Tuesday, March 27, 2007

Test-driven development is hard!

I'm on a consulting gig at the moment and the team is collectively trying very hard to embrace test-driven development (TDD). We have an agile process lead or meanie as he likes to be referred to and this meanie does a great job of keeping us focused on having a good test suite and a thriving, evolving code base. However, we're under a tight deadline for the first release of our product and I keep wondering when the ax will fail from the business. When will they tell us that we either make the deadline with all the features or we're looking for new gigs this summer. I absolutely believe in test driven development and the benefits that TDD affords to software projects. Unfortunately, businesses typically don't understand or cannot evaluate the importance of TDD. Come hell or high water, we're going to hit this date. Our project team is already behind in the amount of features that we should have implemented by now and I really feel like our development velocity has been all over the board and has not settled out into a semi-predictable range. Time will tell how this goes off, but I have learned the importance of driving development with tests. I've done testing before, but this time we're really focusing on pulling development forward with tests. It takes an enormous amount of discipline, at least for me.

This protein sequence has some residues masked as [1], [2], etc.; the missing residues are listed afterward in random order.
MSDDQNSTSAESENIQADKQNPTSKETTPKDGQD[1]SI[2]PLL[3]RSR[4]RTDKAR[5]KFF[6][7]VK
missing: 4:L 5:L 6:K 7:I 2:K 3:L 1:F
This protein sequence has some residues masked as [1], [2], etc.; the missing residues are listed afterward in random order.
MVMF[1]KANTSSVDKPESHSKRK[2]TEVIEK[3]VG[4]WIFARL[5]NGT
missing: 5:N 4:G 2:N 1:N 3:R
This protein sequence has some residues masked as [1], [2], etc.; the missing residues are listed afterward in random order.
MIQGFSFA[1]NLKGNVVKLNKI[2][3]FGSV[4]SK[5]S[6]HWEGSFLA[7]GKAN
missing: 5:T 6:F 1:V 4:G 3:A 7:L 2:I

On a related note around TDD, one beef I have with Visual Studio 2005 is that it's not geared for incremental compilation and testing cycles. It's always compile and packaging bytecode into DLLs and EXEs. That really starts to hurt when your solution has lots of projects and the projects start to get a lot of source files in them. Java is much nicer in this regard. You compile to .class files and run your tests. No packaging required. Heck, if you're using an incremental compiler like the Eclipse compiler, the compilation step is almost negligible. I am becoming a big fan of NUnit and attributed tests and test fixtures.

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